Northern Africa 430: Siege of Hippo Regius

Political map of Northern Africa on 28 Aug 430 (Africa and Rome Divided: Siege of Hippo Regius), showing the following events: Vandal invasion of Diocese of Africa; First Battle of Hippo Regius; Siege of Hippo Regius.

By May 430 the Vandals had advanced across North Africa to reach the outskirts of the important city of Hippo Regius. Here they defeated a Western Roman army under the restored Count Bonifatius but, despite a 14-month siege, were unable to capture the city itself. Even so, the siege cost many lives, among them the famed Christian thinker Augustine of Hippo, who died on 28 August 430.

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Main Events

429 Vandal invasion of Diocese of Africa

In mid 429 Gaiseric led his followers—mostly Vandals and Alans, but also Goths and other peoples—east along the African coast from Tingitana, using his ships to help support his movements. By August the Vandals seem to have entered the Diocese of Africa, where they proceeded to ravage the countryside and sack a number of cities, before arriving on the outskirts of Hippo Regius late in the year. Here they were met by Darius, envoy of the Western Roman empress dowager Galla Placidia, who managed to negotiate a truce with the invaders, temporarily halting their advance. in wikipedia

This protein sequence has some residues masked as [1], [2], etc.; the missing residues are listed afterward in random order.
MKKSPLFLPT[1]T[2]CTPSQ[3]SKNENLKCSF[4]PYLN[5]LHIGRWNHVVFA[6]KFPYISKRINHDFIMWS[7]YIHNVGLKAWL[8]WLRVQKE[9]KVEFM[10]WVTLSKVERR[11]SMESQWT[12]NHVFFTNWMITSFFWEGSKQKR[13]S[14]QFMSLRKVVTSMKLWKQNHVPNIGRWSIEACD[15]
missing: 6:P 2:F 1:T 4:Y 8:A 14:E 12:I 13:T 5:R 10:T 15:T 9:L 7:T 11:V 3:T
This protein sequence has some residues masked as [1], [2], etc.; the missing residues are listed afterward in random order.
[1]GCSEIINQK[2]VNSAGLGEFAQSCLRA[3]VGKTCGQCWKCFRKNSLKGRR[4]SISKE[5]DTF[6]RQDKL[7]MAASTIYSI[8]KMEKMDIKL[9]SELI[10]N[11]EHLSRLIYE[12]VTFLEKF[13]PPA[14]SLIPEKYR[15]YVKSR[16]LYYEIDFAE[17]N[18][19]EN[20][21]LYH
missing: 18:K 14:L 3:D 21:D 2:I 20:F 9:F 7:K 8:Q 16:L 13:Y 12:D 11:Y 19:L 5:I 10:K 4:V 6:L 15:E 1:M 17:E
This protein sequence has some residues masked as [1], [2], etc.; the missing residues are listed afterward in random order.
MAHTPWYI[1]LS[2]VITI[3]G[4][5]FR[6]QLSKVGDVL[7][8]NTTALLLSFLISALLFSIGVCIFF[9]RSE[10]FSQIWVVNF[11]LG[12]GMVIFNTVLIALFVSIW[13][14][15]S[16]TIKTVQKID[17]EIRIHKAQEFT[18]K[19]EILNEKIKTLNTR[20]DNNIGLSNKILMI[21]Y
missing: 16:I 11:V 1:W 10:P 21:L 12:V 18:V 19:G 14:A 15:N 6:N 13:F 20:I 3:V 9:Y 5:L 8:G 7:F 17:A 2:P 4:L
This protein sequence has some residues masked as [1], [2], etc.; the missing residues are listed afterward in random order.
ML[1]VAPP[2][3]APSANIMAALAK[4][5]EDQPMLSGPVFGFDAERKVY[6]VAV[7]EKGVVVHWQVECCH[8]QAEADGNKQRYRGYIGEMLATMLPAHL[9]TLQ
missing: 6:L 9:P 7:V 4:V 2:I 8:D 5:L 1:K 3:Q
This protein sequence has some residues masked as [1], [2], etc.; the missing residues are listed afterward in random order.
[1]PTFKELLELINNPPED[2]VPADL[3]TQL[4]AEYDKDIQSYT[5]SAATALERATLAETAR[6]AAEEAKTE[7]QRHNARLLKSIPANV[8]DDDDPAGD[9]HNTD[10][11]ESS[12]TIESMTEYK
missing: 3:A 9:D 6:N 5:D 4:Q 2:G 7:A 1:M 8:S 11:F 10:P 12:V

May 430 First Battle of Hippo Regius

In early 430 the truce that the Western Roman envoy Darius had arranged with the Vandal king Gaiseric broke down and the Vandals resumed their march eastwards across the Diocese of Africa. In response Bonifatius—now re-installed as comes Africae—led his troops out against the invaders, but was defeated in around May and forced to take refuge in the nearby city of Hippo Regius. in wikipedia

May 430–Jul 431 Siege of Hippo Regius

After defeating Bonifatius in battle, the Vandals advanced to besiege the major city of Hippo Regius in around May 430, using their fleet to blockade the city from the sea. The siege lasted almost fourteen months until about July 431, when the Vandals, suffering from hunger just as much as the besieged, abandoned their efforts and drew back from the city. Among the casualties of the siege was the great Christian thinker Augustine of Hippo, who died on 28 August 430, in the third month of the siege. in wikipedia